There’s been no shortage of mundane official explanations for UFO sightings over the years, perhaps best encapsulated in the movie Men in Black when Tommy Lee Jones’ character Agent K resets witnesses’ memories with the statement “swamp gas from a weather balloon was trapped in a thermal pocket and reflected the light from Venus.”
But in recent times, advances in drone technology have meant that seeing a UFO might literally have been an actual sighting of a ‘flying ship’ – just one with a very human origin. No longer are sightings likely just a benign party balloon or Chinese lantern floating on the wind – instead our skies are filled with drone tech, from hobbyists’ quadcopters to million-dollar military surveillance craft.
And we’ve moved beyond just simple, single drones: now we have autonomous swarms of drones that no doubt could fool many of us into thinking we are seeing something extraordinary in the sky. Just like murmurations of starlings can sometimes look like a bizarre organism flying above us, so too can swarms of drones – except drone swarms can be configured to look like any object that can be 3D mapped, and can transform between those shapes on the fly (literally).
Imagine, now, this type of drone swarm miniaturised after another century or two of technological progress, and perhaps we might begin to understand the ways in which an advanced alien craft might not be anything like the archetypal ‘flying saucer’ (although it could if it wanted to be…).
But does it necessarily have to be ‘alien’? The U.S. military appears to have started down the path to using drone swarms as fake objects in the sky, as part of its recently revealed NEMESIS program, reported on at The Drive’s War Zone blog.
While the exact components of the NEMESIS system remain unknown, there are some hints about what types of decoys and swarms could make up such a system. In a 2017 Center for Strategic and Budgetary Assessments (CSBA) white paper titled “Winning in the Gray Zone: Using Electromagnetic Warfare to Regain Escalation Dominance,” authors Bryan Clark, Mark Gunzinger, and Jesse Sloman described the various elements that made up EW ecosystems then in development, such as NEMESIS and DARPA’s System of System Integration Technology and Experimentation (SoSITE).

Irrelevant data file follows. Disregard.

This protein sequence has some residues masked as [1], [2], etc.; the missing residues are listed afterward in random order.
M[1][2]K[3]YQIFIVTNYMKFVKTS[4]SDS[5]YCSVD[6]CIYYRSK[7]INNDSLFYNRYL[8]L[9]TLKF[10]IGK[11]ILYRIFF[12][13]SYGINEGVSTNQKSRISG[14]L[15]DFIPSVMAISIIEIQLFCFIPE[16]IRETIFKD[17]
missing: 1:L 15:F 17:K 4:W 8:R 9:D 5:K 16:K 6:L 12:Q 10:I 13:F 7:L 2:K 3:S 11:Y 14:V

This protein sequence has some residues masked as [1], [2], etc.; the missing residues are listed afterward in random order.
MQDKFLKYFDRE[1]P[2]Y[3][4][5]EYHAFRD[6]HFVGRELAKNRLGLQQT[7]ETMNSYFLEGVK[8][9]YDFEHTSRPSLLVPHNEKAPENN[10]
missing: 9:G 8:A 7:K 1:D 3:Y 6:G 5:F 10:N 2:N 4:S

The document described swarms of expendable unmanned aerial systems that “incorporate cognitive processing and coordinate their actions through communication networks,” meaning they can share data in real-time and operate semi-autonomously to jam an adversary’s sensors, act as or release decoys, gather targeting information, and detect and map air defense networks. Launching waves of these UAVs could extend U.S. forces’ sensor networks, confuse or obscure enemy defenses, provide a resilient communications network, coordinate and assign targets for weapons salvos, and even “provide targets to hypersonic weapons that have a very short time-of-flight,” the paper explained.
I mean, drones can *literally* be decoy planes now:
So where does that leave us with modern UFO sightings? How many of the ‘unexplaineds’ might be explainable via drone swarm tech? Many of the supposed identifiers of a ‘real’ UFO – seemingly impossible changes in direction, malleable/transforming shape, the ability to ‘disappear’ in virtually an instant – all of these things are possible with a drone swarm. And, it should be noted, they can also return a radar ‘hit’:
Aside from providing fire and communications support, the NEMESIS system was said to be capable of creating viable false targets that would “increase the number of potential targets” an adversary would have to engage. These false targets would “mimic the RF emissions and radar returns of real platforms” and include infrared decoys and “concepts and capabilities to simulate the computer network activity of deployed forces.”
…In doing so, it also allows for these swarms and the various dissimilar nodes that can make up the NEMESIS system at any given time to create fleets of ships and aircraft that aren’t really there across a huge area as well as execute more mundane tasks, such as jamming individual enemy emitters or working as sacrificial decoys for enemy weapons themselves.
I’m certainly not saying this is the explanation for all mysterious sightings – but it is a useful thought exercise into how seemingly ‘impossible’ sightings can, even with fairly small changes in technology, become rather mundane very quickly. And as the War Zone article notes, “if the capabilities we’ve described can be gleaned from scant publicly available information, there are no doubts that more advanced NEMESIS components and capabilities remain classified.”